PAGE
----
"However, I wonder if the traditional interpretation of this passage (and others) developed after institutionalized, hierarchicalism manifested itself in what I call the great "church office syndrome." There is no warrant for the idea of inserting the concept of "church office" with its authoritarian, dominating, dictatorship understanding into the NT meaning of the function and gifting of an elder/overseer/pastor. My view is that this is probably one of the root problems associated with traditional complementarianism. When you realize that spiritual leaders in the NT churches are to have the "authority" of servants (Matt. 20:25-27; 23:8-12; Mk. 10:42-44), then you realize that the entire idea of anybody, whether male or female, "exercising authority over/dominating" anybody else is absolutely ridiculous and sinful in the first place."

This is exactly right. This whole issue begins and ends with a distorted view of NT Biblical 'authority'. For example, an elder will obviously bear the Image of Christ and will be seen as someone mature in the faith. He will be someone who cares for the souls in the Body.

Your whole comment was right on and exhibits many of the conclusions I have come to for 1 Timothy 2.

I think the passage and in particular one verse that really seals all of this for us is 1 Corinthians 14:36

36Or was it from you that the word of God came? Or are you the only ones it has reached?

(The ISV has the most accurate translation of this verse)

Paul is literally negating verses 34&35 here. He is being sarcastic.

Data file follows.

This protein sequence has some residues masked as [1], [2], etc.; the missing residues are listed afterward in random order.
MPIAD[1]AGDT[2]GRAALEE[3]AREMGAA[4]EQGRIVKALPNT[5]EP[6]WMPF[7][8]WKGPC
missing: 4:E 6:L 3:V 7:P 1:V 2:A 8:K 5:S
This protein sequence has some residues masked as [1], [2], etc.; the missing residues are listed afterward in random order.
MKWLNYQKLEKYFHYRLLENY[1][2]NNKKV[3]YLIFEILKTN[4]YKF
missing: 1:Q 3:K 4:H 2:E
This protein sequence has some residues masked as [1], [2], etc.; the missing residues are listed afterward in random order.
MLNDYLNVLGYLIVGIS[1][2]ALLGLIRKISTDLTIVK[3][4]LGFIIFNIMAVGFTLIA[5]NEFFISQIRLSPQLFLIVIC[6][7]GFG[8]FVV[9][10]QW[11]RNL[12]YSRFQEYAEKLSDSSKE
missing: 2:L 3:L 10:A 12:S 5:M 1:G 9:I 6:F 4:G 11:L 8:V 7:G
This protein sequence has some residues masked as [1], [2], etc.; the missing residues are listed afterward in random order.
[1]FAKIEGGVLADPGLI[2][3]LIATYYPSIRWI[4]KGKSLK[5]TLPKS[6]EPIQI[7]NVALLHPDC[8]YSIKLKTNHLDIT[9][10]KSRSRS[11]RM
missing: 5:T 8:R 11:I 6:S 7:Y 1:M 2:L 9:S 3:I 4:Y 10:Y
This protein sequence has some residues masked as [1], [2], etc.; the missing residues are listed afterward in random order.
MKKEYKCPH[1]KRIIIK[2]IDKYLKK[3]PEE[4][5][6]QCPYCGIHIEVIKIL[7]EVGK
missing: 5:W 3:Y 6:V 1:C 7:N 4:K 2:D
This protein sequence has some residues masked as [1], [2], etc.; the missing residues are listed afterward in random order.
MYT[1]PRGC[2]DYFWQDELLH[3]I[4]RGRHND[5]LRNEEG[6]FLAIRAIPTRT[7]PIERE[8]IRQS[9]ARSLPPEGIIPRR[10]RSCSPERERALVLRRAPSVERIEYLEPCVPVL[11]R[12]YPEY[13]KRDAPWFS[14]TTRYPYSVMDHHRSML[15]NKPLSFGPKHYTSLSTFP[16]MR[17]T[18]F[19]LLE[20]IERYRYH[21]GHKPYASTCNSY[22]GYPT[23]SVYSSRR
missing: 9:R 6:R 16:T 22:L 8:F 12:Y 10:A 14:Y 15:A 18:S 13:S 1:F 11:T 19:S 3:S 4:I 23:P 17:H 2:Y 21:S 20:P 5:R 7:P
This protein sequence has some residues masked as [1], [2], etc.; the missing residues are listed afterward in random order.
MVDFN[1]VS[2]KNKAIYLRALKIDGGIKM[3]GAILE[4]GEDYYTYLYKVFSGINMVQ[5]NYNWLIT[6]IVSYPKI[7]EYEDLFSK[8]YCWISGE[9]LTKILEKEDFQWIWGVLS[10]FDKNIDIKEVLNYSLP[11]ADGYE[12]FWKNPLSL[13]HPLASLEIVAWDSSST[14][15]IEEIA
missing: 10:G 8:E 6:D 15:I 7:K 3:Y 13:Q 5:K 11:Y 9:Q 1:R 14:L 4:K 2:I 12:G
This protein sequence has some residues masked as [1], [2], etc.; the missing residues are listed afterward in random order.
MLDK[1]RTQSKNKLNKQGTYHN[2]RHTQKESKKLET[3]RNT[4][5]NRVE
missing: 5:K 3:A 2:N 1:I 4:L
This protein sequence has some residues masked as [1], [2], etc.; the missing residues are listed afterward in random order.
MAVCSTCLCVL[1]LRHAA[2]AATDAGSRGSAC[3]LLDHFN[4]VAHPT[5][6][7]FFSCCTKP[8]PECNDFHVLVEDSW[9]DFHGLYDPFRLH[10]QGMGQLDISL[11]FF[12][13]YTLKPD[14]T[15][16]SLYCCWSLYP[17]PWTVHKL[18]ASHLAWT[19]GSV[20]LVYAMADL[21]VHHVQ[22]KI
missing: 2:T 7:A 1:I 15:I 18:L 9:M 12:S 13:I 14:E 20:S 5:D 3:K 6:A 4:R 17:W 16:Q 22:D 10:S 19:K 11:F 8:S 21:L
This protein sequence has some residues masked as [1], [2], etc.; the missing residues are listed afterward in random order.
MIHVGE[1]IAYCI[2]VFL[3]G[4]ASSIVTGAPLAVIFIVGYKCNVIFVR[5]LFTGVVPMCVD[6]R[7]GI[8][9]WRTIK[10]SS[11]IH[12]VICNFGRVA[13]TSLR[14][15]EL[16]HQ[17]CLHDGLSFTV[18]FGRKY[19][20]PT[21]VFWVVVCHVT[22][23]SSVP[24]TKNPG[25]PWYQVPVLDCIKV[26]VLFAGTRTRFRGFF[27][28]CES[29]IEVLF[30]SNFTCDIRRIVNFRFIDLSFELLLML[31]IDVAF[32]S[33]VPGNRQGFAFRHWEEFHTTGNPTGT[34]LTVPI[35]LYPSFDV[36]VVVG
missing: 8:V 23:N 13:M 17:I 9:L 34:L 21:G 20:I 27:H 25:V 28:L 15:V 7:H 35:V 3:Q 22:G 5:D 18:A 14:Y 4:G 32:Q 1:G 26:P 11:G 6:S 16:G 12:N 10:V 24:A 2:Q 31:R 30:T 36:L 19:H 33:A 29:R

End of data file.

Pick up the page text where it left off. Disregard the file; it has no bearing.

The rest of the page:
How could it be anything else since there is NO law that prohibits a woman speaking in church. Where is the law that says this? It is not in the OT or NT. God is NEVER vague about commands or laws.

But this law IS found in the Talmud almost word for word.

So what is up with that? Could it be that Paul is quoting back to them something being taught in that church that is not right? or something someone asked? We know another quote in Chp 10 refers back to something they asked him. Could it be that these below are quotes:

As in all the churches of the saints, 34 the women should keep silent in the churches. For they are not permitted to speak, but should be in submission, as the Law also says. 35If there is anything they desire to learn, let them ask their husbands at home. For it is shameful for a woman to speak in church.

...and Paul answers in verse 36 with sarcasm.

Look at verse 37 and he keeps on from verse 36 by explaining that ANYONE who thinks they are a prophet or spiritual should see what he writes as command and if they do not recognize this they are not to be recognized:

37 If anyone thinks that he is a prophet, or spiritual, he should acknowledge that the things I am writing to you are a command of the Lord. 38If anyone does not recognize this, he is not recognized.

It could very well be that NOT allowing fellow believers, who happen to be women, to preach/ teach men is a sin. (GASP)

He is saying they are NOT to be recognized.

How else could this be understood since:L

1. There is NO law in the OT or NT concerning this so Paul is NOT referring to the Word. (It is a law in the Talmud which we KNOW Paul would not agree with)

2. Verse 36 is complete sarcasm and the Greek used denotes a negation of the previous verse. He says, What? Are you serious? God gave only the Word to YOU?

Verse 36 throws a monkey wrench into the belief that this passage commands that women not teach men

Ish Engle said...

Joe W. wrote, "The writer says... "But despite the overwhelming evidence to the contrary, Jesus never directly identifies Himself as God and Mark 10:18 cannot be ignored."

WHAT?! Has this author never read the Gospel of John?"